Charidimou A, Kakar P, Fox Z, et al. Cerebral microbleeds and the risk of intracerebral haemorrhage after thrombolysis for acute ischaemic stroke: systematic review and meta-analysis

Stroke Research Group, Department of Brain Repair and Rehabilitation, UCL Institute of Neurology and The National Hospital for Neurology and Neurosurgery, Queen Square, London WC1N 3BG, UK.
Journal of neurology, neurosurgery, and psychiatry (Impact Factor: 6.81). 09/2012; 84(3). DOI: 10.1136/jnnp-2012-303379
Source: PubMed


Intracerebral haemorrhage (ICH) remains the most devastating yet unpredictable complication of intravenous thrombolysis for acute ischaemic stroke. We performed a systematic review and meta-analysis, to assess whether the presence of cerebral microbleeds (CMBs) on prethrombolysis MRI scans is associated with an increased risk of ICH.

We searched PubMed for studies assessing ICH risk in patients with acute ischaemic stroke treated with thrombolysis, in relation to the presence of pre-treatment CMBs.

We identified five studies including 790 patients and pooled data in a meta-analysis. The CMB (+) versus CMB (−) groups were not significantly different in age, gender or stroke severity. The overall prevalence of CMBs was 135/790 (17.1%). Amongst patients with CMBs, 10/135 (7.4%) experienced a symptomatic ICH after thrombolysis, compared to 29/655 (4.4%) patients without CMBs. The pooled relative risk of ICH was 1.90 (95% CI 0.92 to 3.93; p=0.082).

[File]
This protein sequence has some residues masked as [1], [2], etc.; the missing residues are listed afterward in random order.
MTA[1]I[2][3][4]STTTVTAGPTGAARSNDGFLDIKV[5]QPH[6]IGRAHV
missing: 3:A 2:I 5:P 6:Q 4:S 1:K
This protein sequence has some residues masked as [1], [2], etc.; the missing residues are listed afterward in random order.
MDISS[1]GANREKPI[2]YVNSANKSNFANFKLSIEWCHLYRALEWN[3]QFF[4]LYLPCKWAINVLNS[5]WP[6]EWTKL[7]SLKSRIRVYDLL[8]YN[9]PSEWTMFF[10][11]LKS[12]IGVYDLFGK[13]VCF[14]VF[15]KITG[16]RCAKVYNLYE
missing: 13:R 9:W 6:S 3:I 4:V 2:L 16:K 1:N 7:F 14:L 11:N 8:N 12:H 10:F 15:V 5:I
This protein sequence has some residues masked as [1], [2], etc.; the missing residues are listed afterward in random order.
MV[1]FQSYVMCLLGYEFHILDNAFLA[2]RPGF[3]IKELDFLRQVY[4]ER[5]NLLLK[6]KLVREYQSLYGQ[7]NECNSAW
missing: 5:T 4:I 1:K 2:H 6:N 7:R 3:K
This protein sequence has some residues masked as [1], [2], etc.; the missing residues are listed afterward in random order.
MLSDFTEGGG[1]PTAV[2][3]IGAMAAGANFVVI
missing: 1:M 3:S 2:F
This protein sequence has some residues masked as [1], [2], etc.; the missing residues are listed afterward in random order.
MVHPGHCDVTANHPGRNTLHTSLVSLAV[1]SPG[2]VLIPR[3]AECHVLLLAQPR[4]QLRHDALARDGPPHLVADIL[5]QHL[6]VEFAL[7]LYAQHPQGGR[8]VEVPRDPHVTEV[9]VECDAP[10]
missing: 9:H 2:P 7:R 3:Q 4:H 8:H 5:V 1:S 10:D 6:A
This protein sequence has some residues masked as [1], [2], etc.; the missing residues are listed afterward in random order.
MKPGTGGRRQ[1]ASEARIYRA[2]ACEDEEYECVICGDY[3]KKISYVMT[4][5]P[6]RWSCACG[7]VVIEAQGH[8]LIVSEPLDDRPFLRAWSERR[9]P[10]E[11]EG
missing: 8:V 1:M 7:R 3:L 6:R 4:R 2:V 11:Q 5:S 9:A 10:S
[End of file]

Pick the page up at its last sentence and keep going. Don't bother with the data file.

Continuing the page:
The available evidence does not demonstrate a statistically significant increased risk of symptomatic ICH after thrombolysis for ischaemic stroke in patients with CMBs. However, in view of the methodological limitations of the studies included, the clinical relevance of any potential hazard associated with CMBs remains uncertain. Further studies are warranted to evaluate whether the risk of ICH might outweigh the benefit of thrombolysis, especially in patients with multiple lobar CMBs suggestive of cerebral amyloid angiopathy.

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    • "rt-PA) is an effective therapy in the acute setting of stroke (The National Institute of Neurological Disorders and Stroke rt-PA Stroke Study Group, 1995; Wardlaw et al., 2009; Lees et al., 2010). In addition to older age, hypertension, and hyperglycemia, the presence of SVD and microbleeds has been associated with a greater risk of ICH (Neumann-Haefelin et al., 2006; Palumbo et al., 2007; Charidimou et al., 2013). There is some data on the effect of SVD in candidates for the extended t-PA window (3–4.5 h). "
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